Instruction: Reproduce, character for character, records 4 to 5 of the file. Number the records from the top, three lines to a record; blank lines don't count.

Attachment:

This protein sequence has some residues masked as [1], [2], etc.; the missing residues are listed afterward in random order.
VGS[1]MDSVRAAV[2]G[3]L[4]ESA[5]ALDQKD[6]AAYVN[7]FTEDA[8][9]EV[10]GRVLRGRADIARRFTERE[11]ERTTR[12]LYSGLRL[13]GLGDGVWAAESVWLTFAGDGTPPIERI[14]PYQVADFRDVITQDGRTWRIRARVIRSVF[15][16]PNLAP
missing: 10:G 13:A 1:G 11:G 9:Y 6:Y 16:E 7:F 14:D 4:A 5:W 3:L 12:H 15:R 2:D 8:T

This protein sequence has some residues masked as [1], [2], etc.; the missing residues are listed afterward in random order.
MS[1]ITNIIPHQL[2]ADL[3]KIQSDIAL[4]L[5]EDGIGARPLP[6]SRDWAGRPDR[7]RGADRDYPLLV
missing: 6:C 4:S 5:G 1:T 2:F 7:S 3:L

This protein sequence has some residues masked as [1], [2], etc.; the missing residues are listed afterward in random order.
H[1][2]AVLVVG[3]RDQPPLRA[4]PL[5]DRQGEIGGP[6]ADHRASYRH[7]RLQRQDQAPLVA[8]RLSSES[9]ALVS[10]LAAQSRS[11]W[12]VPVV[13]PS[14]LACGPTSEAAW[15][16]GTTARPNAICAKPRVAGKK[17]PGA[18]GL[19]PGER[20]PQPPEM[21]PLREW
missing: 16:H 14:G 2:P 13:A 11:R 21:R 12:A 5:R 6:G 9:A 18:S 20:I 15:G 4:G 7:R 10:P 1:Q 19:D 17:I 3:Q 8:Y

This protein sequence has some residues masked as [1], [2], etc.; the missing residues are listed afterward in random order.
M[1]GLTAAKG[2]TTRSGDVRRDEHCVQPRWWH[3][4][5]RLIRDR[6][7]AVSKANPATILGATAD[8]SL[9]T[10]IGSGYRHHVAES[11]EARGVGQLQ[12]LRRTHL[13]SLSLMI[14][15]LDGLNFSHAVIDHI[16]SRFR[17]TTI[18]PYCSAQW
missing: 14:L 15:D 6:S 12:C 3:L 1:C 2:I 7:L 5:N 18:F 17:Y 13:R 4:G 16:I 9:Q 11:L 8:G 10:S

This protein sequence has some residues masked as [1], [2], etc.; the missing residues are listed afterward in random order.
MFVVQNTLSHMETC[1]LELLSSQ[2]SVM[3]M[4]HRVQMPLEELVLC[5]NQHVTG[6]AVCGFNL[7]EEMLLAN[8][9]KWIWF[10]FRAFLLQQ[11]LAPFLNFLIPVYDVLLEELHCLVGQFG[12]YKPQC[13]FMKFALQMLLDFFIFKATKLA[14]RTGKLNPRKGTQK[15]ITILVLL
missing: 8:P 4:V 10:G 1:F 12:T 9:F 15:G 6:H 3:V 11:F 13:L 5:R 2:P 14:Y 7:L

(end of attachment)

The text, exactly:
This protein sequence has some residues masked as [1], [2], etc.; the missing residues are listed afterward in random order.
M[1]GLTAAKG[2]TTRSGDVRRDEHCVQPRWWH[3][4][5]RLIRDR[6][7]AVSKANPATILGATAD[8]SL[9]T[10]IGSGYRHHVAES[11]EARGVGQLQ[12]LRRTHL[13]SLSLMI[14][15]LDGLNFSHAVIDHI[16]SRFR[17]TTI[18]PYCSAQW
missing: 14:L 15:D 6:S 12:C 3:L 1:C 2:I 7:L 5:N 18:F 17:Y 13:R 4:G 16:I 9:Q 11:L 8:G 10:S

This protein sequence has some residues masked as [1], [2], etc.; the missing residues are listed afterward in random order.
MFVVQNTLSHMETC[1]LELLSSQ[2]SVM[3]M[4]HRVQMPLEELVLC[5]NQHVTG[6]AVCGFNL[7]EEMLLAN[8][9]KWIWF[10]FRAFLLQQ[11]LAPFLNFLIPVYDVLLEELHCLVGQFG[12]YKPQC[13]FMKFALQMLLDFFIFKATKLA[14]RTGKLNPRKGTQK[15]ITILVLL
missing: 8:P 4:V 10:G 1:F 12:T 9:F 15:G 6:H 3:V 11:F 13:L 5:R 2:P 14:Y 7:L